Curriculum: Book Series

As part of our curriculum – that is, our theoretical and practical Stoic training – we are introducing a book series: a series of events during which we'll host open discussions reviewing books on Stoicism and related areas. These could be popular introductory books on Stoicism, a series of academic articles, academic books on Stoicism, general books on philosophy, Stoicism or related themed journals, or books on ulterior yet related topics like cognitive behavioral therapy (CBT).


How does it work? Each month we'll share a book we're currently reading and publish an anticipated event the month afterwards to welcome an open discussion between everyone who's read it. Even if you haven't finished the book completely but have gotten through perhaps a good portion of it, your input is welcome! There may also be cases when we propose two or three books to read in one month; in that case you wouldn't be required to read all two or three, but simply choose at least one to finish. The idea being is that, for example, if there are four or five (and there are indeed many more) books giving a broad introduction to Stoicism, we definitely don't want to spend half the year just reading similar versions of the same text by different authors. Sure they may each have their unique writing styles, but that doesn't mean we need to read five or six different chapters on the dichotomy of control only to feel bored upon reading the third.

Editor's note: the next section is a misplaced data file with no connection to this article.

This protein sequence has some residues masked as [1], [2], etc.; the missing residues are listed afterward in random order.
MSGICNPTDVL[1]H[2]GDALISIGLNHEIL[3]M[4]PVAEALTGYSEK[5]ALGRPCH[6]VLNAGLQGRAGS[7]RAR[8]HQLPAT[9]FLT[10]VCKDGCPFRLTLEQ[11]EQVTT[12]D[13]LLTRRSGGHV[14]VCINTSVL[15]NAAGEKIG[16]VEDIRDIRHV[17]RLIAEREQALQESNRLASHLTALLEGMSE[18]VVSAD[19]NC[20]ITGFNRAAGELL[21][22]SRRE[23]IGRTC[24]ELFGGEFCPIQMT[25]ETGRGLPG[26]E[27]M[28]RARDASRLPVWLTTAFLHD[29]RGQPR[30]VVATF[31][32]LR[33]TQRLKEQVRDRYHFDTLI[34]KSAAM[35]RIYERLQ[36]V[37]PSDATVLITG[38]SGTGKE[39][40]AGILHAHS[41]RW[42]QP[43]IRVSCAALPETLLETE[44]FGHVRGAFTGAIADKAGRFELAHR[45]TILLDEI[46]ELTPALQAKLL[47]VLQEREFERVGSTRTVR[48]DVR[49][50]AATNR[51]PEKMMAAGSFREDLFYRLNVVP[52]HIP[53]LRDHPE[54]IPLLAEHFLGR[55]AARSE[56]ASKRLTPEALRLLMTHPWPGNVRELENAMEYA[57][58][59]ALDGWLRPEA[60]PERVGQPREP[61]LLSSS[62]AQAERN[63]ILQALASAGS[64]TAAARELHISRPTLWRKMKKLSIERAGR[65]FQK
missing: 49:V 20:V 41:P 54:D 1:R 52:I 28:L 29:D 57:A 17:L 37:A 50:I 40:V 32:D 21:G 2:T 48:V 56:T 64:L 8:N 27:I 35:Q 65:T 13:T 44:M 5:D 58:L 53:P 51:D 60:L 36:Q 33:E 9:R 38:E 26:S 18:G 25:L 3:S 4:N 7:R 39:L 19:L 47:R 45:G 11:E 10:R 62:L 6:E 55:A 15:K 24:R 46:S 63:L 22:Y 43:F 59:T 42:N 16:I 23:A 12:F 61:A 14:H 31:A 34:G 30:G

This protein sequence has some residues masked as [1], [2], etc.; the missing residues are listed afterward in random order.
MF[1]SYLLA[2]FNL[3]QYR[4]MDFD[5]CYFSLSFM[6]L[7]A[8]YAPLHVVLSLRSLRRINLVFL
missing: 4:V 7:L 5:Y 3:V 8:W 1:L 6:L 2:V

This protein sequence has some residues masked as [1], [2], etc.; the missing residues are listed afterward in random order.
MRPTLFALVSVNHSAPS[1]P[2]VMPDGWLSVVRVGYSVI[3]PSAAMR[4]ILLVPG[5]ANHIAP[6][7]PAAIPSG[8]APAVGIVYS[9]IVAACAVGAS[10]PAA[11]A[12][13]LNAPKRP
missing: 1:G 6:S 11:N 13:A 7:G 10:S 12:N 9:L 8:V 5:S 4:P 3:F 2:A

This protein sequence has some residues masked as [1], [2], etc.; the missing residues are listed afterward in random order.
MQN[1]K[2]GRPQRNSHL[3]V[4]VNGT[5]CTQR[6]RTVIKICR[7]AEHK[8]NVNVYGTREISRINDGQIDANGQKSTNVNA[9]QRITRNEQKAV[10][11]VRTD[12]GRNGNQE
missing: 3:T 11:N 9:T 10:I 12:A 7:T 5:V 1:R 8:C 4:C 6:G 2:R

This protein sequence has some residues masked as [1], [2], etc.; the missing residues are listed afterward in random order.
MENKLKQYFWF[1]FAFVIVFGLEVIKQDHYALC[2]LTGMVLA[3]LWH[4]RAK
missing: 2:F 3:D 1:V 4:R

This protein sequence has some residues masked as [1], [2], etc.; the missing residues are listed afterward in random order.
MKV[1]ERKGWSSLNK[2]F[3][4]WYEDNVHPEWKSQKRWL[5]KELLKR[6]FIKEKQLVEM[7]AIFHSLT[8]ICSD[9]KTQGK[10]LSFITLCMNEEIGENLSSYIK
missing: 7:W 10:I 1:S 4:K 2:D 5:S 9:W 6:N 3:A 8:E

On this page we'll publish the current month's book(s) of choice and share a link to the open-discussion event at the end of the month. We'll also keep an archive here of all the books already read in the series; however, keep in mind sometimes we'll recycle through them since we want to provide new participants in Berlin Stoics an opportunity to read texts past.

Stay tuned, take a break from your screen, keep reading, and enjoy! And if you happen not to enjoy one of the selections, don't worry and simply use the opportunity to either argue against the book's arguments, comments, or interpretations, inquire as to its context in the modern Stoicism world, or if it's the some old content you've already learned beforehand take the time to reflect on your knowledge and see if the new text provides new interpretations or forces you to reconsider your understanding of it.

Month 6: 11. February – 23. March, 2022

On the History and Structure of Logic

The link to this event is


Month 5: 10. December 2021 – 10. February, 2022

Montaigne's Essays

We read:

  • Of Constancy

  • Of Fear

  • That to Study Philosophy if to Learn to Die

  • Of the Education of Children

  • Relish for Good and Evil Depends upon our

  • Opinion

  • Of the Inconstancy of our Actions

  • Of Drunkenness

  • Apology for Raimond Sebond

  • Of Virtue

  • Of Diversion

  • Of Vanity

  • Of Managing the Will


Month 4: 15. October – 09. December, 2021


Month 2: 13. August  – 09. September, 2021